The PC market in Brazil continues to grow as a result of price reduction strategies adopted by manufacturers and retailers to respond to a sales slowdown last year, according to recent research.
Companies have been adjusting prices to match buyer behavior in the recession since the end of last year, says analyst firm IDC. This strategy appears to be bearing fruit: between January and March, some 1,34 million PCs were sold, up 21 percent on the same period last year.
PC sales during the three months of the year generated 3 billion reais ($788,000) 22,6 percent more than the first quarter of 2017, when sales totaled 2,51 billion reais ($262,000).
During the period, notebooks accounted for 60,3 percent of all sales with the remainder being desktop computers. Corporates bought 24 percent more than the same quarter last year while the consumer segment saw a 19,4 percent increase in sales.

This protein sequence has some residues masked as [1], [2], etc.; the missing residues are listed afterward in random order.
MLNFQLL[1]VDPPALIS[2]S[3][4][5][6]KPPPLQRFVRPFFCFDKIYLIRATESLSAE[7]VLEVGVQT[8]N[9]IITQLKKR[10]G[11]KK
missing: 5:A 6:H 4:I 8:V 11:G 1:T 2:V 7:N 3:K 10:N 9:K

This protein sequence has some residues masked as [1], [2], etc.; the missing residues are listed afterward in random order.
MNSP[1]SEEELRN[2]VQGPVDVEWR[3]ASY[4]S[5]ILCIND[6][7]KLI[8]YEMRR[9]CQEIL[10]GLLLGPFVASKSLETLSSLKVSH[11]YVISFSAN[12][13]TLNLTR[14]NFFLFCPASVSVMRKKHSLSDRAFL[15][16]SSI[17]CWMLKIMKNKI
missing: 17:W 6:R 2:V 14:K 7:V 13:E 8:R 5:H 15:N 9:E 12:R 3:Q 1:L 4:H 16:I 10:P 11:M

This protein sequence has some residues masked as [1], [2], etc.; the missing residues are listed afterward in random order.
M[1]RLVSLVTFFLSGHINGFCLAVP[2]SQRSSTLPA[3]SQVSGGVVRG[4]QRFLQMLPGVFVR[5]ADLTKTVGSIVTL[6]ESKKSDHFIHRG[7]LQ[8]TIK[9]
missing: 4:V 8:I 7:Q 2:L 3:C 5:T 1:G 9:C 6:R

It is not unusual for PC sales to slow down in the state of the year, according to IDC Brazil analyst Wellington La Falce. But there was no significant increase of the dollar in relation to the real in Q1, so companies managed to keep prices down and maintain the positive performance, the analyst points out.
For this year, La Falce predicts 5 percent growth overall in relation to 2017.
"Manufacturers and retailers should act to prompt consumers to anticipate their purchases during this year, since there are too many uncertainties in relation to 2019 that could impact on consumers' buying power," he adds.